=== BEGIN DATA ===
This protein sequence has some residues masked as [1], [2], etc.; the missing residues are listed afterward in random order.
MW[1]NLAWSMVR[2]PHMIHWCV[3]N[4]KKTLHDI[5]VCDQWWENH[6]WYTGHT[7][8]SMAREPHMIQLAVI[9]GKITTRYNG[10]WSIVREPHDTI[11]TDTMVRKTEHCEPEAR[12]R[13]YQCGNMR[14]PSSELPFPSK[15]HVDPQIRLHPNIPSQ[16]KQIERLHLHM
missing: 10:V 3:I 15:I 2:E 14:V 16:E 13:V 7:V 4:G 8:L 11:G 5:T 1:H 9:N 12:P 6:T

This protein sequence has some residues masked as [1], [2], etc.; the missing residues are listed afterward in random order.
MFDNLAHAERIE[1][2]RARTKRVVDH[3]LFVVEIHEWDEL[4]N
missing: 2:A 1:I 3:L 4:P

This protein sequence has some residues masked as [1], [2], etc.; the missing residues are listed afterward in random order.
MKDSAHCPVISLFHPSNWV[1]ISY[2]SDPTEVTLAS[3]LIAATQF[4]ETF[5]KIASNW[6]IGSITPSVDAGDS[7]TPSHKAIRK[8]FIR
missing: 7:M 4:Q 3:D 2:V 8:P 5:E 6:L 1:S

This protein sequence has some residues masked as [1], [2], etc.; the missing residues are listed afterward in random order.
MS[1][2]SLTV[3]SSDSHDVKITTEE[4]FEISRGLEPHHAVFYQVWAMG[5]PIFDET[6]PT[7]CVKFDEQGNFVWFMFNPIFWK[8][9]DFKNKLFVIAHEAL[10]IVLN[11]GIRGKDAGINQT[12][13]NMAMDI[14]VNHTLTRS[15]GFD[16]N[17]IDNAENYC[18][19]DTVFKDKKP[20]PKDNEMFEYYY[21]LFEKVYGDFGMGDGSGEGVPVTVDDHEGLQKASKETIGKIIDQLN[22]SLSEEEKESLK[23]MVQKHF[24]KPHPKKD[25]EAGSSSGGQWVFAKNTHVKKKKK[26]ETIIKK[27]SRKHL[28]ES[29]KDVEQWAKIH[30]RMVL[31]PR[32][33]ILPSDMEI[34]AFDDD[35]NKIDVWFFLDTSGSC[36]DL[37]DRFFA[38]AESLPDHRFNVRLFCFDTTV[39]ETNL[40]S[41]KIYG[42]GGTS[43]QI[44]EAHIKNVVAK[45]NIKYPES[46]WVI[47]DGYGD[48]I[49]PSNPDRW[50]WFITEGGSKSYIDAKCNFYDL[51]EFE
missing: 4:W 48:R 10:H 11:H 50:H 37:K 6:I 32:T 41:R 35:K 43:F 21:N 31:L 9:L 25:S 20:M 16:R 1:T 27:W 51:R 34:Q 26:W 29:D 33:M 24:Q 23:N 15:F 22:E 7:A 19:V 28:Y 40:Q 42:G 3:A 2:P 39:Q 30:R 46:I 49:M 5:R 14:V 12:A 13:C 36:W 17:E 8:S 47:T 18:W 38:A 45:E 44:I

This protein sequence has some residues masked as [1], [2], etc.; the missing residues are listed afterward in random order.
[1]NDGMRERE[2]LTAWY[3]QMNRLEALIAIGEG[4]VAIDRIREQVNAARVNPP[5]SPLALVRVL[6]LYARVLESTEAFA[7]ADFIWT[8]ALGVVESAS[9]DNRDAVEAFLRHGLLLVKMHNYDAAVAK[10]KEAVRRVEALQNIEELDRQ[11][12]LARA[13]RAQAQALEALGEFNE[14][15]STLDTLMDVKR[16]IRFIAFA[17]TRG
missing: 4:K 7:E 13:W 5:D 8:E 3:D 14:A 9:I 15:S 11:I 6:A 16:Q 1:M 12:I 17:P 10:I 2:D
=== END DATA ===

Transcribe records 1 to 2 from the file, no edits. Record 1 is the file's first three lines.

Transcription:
This protein sequence has some residues masked as [1], [2], etc.; the missing residues are listed afterward in random order.
MW[1]NLAWSMVR[2]PHMIHWCV[3]N[4]KKTLHDI[5]VCDQWWENH[6]WYTGHT[7][8]SMAREPHMIQLAVI[9]GKITTRYNG[10]WSIVREPHDTI[11]TDTMVRKTEHCEPEAR[12]R[13]YQCGNMR[14]PSSELPFPSK[15]HVDPQIRLHPNIPSQ[16]KQIERLHLHM
missing: 10:V 3:I 15:I 2:E 14:V 16:E 13:V 7:V 4:G 8:L 11:G 5:T 1:H 9:N 12:P 6:T

This protein sequence has some residues masked as [1], [2], etc.; the missing residues are listed afterward in random order.
MFDNLAHAERIE[1][2]RARTKRVVDH[3]LFVVEIHEWDEL[4]N
missing: 2:A 1:I 3:L 4:P